Based on comments from April (via Slashgear), when HTC’s CEO Peter Chou was frank about how hard it would be for the company to claw back lost market share in the U.S. (where it currently accounts for only 6.4% of all smartphone users, says comScore), HTC may have already given up the ghost on this one.
But if it is still holding out for a recovery, HTC will have to spend even more (read: more margin/profit pressures) to try to make better headway in these two markets, where it once commanded a respectable presence but has more recently been hit hard by competition, partly from Apple, but also from other Android players, primarily from Samsung.
HTC, like Samsung, makes smartphones based mainly on Google’s Android operating system, with a secondary line based on Microsoft’s Windows Phone OS. But despite being a very early mover in smartphones — it was Microsoft’s first handset partner for its smartphone forays, and Google’s first Android handset maker — HTC has not managed to hold on to its lead.
Unlike Samsung, HTC focuses only on smartphones (and, increasingly, a streamlined lineup of models). That means that HTC offers a less diversified range to the market, and that makes it more susceptible to feeling a pinch when its main/only line of business is not performing that well. While feature phones are getting gradually replaced by smartphones in the overall market, there is still a strong business to be had in the lower end models, as both Samsung and Nokia have shown. And it also provides a customer base loyal to a brand that can be tapped for upgrades. (Apple has been the one standout in the market that seems to have bucked this trend.)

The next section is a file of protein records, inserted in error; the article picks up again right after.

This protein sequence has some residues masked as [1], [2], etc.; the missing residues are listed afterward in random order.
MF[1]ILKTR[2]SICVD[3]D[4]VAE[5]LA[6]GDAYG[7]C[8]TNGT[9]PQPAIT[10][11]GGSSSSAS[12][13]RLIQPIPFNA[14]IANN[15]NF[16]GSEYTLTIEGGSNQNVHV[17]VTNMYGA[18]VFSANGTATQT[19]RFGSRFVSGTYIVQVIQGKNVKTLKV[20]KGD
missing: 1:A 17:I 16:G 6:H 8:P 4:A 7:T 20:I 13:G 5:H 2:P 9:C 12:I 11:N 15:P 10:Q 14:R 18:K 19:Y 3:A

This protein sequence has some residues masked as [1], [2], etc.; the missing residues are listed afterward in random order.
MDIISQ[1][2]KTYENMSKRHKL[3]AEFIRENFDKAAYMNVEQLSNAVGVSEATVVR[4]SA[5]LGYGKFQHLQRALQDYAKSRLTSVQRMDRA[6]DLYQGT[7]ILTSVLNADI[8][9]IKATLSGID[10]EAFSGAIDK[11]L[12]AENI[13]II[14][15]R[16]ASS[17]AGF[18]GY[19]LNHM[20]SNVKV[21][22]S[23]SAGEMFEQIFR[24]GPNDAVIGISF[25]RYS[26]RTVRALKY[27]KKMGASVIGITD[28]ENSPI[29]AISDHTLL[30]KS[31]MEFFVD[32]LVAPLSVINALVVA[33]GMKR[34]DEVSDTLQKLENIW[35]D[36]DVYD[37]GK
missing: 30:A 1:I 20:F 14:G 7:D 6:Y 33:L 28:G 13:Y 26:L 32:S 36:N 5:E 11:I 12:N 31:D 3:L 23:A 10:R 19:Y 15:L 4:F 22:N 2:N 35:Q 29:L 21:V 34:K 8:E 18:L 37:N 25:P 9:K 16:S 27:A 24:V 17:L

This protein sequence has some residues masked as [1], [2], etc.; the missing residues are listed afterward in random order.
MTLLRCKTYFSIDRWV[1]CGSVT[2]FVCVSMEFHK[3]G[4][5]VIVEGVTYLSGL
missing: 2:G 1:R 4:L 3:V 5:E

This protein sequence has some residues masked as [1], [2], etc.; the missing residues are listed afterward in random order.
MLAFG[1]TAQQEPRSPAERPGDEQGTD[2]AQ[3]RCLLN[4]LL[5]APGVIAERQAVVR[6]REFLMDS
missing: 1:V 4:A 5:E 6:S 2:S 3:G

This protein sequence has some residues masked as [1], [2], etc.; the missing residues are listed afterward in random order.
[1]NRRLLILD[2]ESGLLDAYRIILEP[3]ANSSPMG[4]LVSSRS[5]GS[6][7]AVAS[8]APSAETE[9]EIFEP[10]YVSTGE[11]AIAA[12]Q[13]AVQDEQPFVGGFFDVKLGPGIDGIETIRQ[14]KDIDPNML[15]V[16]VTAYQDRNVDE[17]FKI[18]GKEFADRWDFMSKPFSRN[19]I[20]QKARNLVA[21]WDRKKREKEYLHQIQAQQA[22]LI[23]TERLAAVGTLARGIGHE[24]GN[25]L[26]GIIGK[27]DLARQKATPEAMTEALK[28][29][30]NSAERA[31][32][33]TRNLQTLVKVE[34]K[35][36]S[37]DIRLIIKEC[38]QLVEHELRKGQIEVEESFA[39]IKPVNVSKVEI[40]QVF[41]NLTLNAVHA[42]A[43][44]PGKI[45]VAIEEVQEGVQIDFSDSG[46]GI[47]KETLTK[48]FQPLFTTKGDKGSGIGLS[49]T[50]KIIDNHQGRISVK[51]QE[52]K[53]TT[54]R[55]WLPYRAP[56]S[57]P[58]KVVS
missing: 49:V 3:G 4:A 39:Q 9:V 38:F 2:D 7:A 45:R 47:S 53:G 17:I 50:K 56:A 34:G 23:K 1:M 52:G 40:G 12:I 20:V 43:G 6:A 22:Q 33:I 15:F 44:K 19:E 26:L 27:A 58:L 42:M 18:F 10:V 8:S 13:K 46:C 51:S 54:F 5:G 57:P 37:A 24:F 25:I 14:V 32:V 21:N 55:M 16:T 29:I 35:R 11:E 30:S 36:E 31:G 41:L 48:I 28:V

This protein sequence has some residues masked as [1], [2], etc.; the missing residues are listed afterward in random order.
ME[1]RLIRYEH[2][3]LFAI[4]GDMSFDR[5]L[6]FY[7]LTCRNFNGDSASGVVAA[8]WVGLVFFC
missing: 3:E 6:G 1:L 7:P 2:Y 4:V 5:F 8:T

More to come. Refresh for updates.
Posted: 02 Aug 2012 11:54 PM PDT
Oh ye of little faith: For the many of us who BELIEVE in Consumer Internet, it’s so painful to watch the Facebook/Groupon/Zynga stock trainwreck continue, with Facebook shares slipping to below $20 today, the lowest they’ve ever been.
The concerns about Facebook’s viability as a company have been hashed and rehashed by people barely if at all qualified to do so. At this point, we underqualified tech writers know them by heart: It basically boils down to mobile insecurity, a ~40 price-to-earnings ratio (based on revenue run rate) and whatever “I don’t trust Zuck” means, which makes